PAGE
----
Here is the front view of the toolbox.

And here is the back.

To make my set of tools, I first had to track down useful clipart images. This was not easy, and there was no one set that included the tools I wanted that was also not too sloppily drawn, or too small. In the end, I hunted down coloring pages and clipart images for each tool until I was satisfied with what I found.  I don't have the right to share all of the images themselves, but links for the images at the sites on which they are hosted are listed below:
 I gathered all the images into a document in Publisher (I could also have used Word, I just prefer Publisher) and printed them out in black and white. I often color images in Microsoft Paint before printing them, but the color ink in our copy machine has been very streaky and I haven't been satisfied with how it has looked for flannel board pieces. So I did these the old-fashioned way - with Crayola crayons.

When they were all colored, I covered them with Contact paper and attached Velcro to the back, assuming that though they would be lying in a box most of the time, I might someday want to attach them to the flannel board. At this point I thought that the little boxes hiding in my craft closet were actual flat boxes with lids. I didn't necessarily think they would be the ideal shape for a toolbox, but I had less than 24 hours until preschool story time by then, and I figured any box would be better than none.

What I learned, though, upon examining the boxes in my closet, is that they weren't boxes at all, but they were Colorations Sturdy Cardstock Caddies. At first I was disappointed, but then I realized this was a happy accident. The caddies have compartments, just like real toolboxes, and it would be easy to hang the tools inside them with Velcro if I attached Velcro to the box. So I attached one piece of Velcro for each of the larger tools, and then six pieces in one compartment for the nails and screws.

But how to present the tools to my audience? I was still considering putting the pieces on the flannel board, but decided it would be more fun to have the entire toolbox be self-contained. So I attached Velcro to the front of  the box, to which I fastened the "Miss Katie's Toolbox" sign. Then, I removed that sign and practiced putting up and removing the various tools from the same Velcro. I had to add a few more pieces to accomodate discrepancies in the size of the pieces, but otherwise, from there, I was ready to go!

I think the ideal way to use this toolbox is as a means of generating discussion. The only reason I didn't use it that way is because my preschoolers are notoriously quiet and do not answer my questions. I also thought it would be handy to have a song in case I wanted to take this to my rec. center class visit or use it in one my huge story times where having a discussion is virtually impossible.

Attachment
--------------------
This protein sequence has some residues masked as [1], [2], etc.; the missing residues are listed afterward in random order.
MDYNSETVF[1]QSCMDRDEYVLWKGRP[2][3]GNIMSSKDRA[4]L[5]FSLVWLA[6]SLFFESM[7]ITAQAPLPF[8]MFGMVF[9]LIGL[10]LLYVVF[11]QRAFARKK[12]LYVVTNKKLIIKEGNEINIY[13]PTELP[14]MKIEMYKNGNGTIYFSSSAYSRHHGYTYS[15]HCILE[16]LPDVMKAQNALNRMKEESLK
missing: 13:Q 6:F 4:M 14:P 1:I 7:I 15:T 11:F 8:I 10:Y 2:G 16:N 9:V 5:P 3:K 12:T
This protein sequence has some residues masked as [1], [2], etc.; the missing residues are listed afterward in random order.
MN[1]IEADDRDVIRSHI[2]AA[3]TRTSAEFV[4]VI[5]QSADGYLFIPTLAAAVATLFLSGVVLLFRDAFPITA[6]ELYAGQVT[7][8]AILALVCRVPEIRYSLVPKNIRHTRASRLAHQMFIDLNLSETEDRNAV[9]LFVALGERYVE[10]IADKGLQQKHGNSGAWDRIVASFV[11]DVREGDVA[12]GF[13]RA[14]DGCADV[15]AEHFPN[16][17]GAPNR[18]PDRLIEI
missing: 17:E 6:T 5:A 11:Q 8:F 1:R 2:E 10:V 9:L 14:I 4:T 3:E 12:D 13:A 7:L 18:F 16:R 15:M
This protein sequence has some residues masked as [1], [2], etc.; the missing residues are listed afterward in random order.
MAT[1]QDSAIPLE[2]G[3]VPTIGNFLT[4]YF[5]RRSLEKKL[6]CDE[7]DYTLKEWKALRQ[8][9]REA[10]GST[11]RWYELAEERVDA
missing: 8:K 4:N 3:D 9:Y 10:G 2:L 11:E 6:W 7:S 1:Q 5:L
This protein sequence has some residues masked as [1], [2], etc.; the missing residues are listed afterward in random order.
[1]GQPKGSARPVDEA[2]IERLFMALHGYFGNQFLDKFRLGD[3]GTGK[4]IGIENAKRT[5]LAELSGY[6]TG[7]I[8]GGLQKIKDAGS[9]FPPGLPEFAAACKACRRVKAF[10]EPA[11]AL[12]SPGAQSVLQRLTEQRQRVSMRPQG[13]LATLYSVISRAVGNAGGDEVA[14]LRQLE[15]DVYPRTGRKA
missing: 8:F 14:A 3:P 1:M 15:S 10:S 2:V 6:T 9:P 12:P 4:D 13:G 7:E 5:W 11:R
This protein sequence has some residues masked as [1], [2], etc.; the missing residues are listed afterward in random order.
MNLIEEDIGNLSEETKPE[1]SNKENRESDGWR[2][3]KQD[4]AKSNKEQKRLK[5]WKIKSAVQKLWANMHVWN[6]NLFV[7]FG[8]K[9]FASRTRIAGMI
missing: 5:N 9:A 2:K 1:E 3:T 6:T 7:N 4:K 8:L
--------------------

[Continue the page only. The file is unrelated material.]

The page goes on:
In any case, the song I wrote goes to the tune of Oh My Darling Clementine, and the lyrics are listed with the appropriate pictures below. (I did not make up a verse about nails or screws. I just used them as visuals to help introduce the hammer and screwdriver.) The kids were also invited to make a motion acting out what each tool does - which most of them did enthusiastically. (Credit for the movements made by the tools goes to Sarah from Read it Again!)

Here’s my toolbox, here’s my toolbox
This is where I keep my tools
Here’s my toolbox, trusty toolbox
Take a look at all my tools.

Here’s my hammer, here’s my hammer
See the hammer pound and pound
Here’s my hammer, trusty hammer
Watch me as I pound and pound.

Here’s my screwdriver, here’s my screwdriver
See the screwdriver twist and twist
Here’s my screwdriver, trusty screwdriver
Watch me as I twist and twist

Here’s my pliers, here’s my pliers
See the pliers pinch and pinch
Here’s my pliers, trusty pliers
Watch me as I pinch and pinch

Here’s my wrench, here’s my wrench
See the wrench turn and turn
Here’s my wrench, trusty wrench
Watch me as I turn and turn.
Here’s a saw, here’s a saw
See the saw go see-saw
Here’s my saw, trusty saw
Watch me as I go see-saw.

I am hoping to do more boxes like this in the future - hopefully using the exact same Velcro-covered box with different labels and items inside. I especially want to do a set of gardening tools to use this summer, with my beginning readers as well as my preschoolers. I think it would also be fun to do a first aid kit or doctor bag, a set of supplies used by a hairdresser, or items needed to care for a pet.

Flannel Friday is hosted this week by Amanda at Trails and Tales. Visit the official Flannel Friday website to learn more about this fun weekly round-up of story time props!